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On paper, ‘ONE’ still sounds horrific: a plastic pirate calypso with echoes of Culture Club and slick-backed white funk, made using only a fretless bass and a salvo of the naffest preset sounds from a ZX Spectrum computer. Yet Yeasayer’s unwavering dude-like sincerity turned it into something joyous and wonderful.

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How do you follow a concept album about cancer and the creation of the ‘cult’ of Noughties emo? By smashing the whole thing to smithereens with a cartoonish pop-punk sing-along like ‘Na Na Na’, of course. Driven by ridiculous lyrics and a quite deranged delivery, really, what else could we expect but a complete volte-face from some of rock music’s greatest innovators?


On a debut album defined by gawky romance and childlike sweetness, this was the motherlode: a starburst of a song, all about everlasting love and stars and flowers and hearts and bunny wabbits (OK, maybe not the wabbits). Sure, it’s a little sugary, but can you honestly say you’ve never felt like this?

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In a rare display of good taste from the track-buying mainstream, Tinie Tempah became THE breakout act of 2010 when this single rocketed to the Number One spot in March. An infectiously brooding grime anthem complete with reggae breakdown and drum’n’bass outro (wha?), ‘Pass Out’ introduced us to a major star in the making. Scunthorpe’s loss was south London and the world’s gain.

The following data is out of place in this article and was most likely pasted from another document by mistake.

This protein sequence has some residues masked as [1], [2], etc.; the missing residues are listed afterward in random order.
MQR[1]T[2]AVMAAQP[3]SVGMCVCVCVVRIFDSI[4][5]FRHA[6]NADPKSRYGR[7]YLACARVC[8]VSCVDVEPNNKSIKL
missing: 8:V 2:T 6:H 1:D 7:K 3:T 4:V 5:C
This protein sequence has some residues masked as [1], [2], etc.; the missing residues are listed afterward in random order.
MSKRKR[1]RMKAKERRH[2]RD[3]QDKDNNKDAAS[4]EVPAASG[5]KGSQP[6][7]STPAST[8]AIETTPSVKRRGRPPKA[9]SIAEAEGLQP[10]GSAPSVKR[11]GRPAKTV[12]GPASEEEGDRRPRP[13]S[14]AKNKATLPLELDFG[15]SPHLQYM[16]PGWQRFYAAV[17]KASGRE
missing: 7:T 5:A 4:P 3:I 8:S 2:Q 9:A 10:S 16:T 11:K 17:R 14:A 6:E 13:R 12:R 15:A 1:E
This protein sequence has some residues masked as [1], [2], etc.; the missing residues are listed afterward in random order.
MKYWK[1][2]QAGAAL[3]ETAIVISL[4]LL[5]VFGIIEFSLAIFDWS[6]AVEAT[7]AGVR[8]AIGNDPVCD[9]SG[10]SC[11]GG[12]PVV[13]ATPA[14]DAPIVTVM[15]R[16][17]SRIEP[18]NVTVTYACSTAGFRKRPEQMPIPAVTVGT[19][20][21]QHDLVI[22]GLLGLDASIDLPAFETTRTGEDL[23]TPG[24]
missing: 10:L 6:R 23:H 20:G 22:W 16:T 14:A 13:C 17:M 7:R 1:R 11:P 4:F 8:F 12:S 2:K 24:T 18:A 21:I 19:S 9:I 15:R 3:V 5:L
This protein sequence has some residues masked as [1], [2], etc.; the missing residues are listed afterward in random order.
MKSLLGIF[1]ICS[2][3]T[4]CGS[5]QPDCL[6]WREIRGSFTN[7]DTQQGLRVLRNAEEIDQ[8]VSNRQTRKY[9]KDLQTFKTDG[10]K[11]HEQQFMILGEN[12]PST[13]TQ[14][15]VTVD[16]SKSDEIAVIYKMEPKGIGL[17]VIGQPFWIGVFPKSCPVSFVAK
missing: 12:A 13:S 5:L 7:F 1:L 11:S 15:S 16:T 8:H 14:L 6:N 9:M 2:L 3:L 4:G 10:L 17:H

Like a giant adrenaline needle punched through your ribcage, ‘Perfect Stranger’ was a lovesick rush that killed yawnsome arguments about Magnetic Man’s relevance and integrity instantly stone dead. The nagging pulse that jerked your heart into your mouth, that sudden, butterflies-in-your-stomach drop, Katy B’s phenomenal voice crooning “Your energy when you touch me lifted me off the ground”… nothing...


It’s 11 years since Beyoncé made the original stop-calling-me anthem with Destiny’s Child, the seminal ‘Bug A Boo’. Since then advances in phone technology have created a thousand new ways to annoy your girlfriends while they’re out. Yet G and B’s point is the same: they’re having way more fun than you.

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Powered by a frenetic, fretful energy, that cheeky whistle, that booty-shakin’ bass and Jonathan’s neurotic gasps, chirrups and gabbles, this was the best prog-pop-R&B nervous breakdown we heard this year. Plus, bonus points for rhyming “fire hydrant” with “tyrant”.

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Few bands are as polarised as LCD, in the sense that the two things they do very best are ridiculous mind-loss bangers, and also on the flip side, the sort of desperately sad, sweet tracks you want to make a little nest in your heart for. As James Murphy crooned in that broken-Kermit voice “Tell me a line, make it easy for me/Open your arms, dance with me until I feel alright”, we were putty.


Just as rock star pals MGMT were insisting there were “no singles” on their second album, Yeasayer unleashed a follow-up of wall-to-wall radio-friendly belters, of which ‘Ambling Alp’ was the biggest and boldest. “Stick up for yourself, son/Never mind what anybody else done” went a high-octane chorus more suited to a Karate Kid remake than a Brooklyn art gallery. This was a poptastic left hook to those...


One of those songs that suggests there’s once-in-a-generation genius behind the chords. These five minutes instantly suggested Avigdor Zahner-Isenberg could become the new Neil Young one day – all in the year he turned 20.

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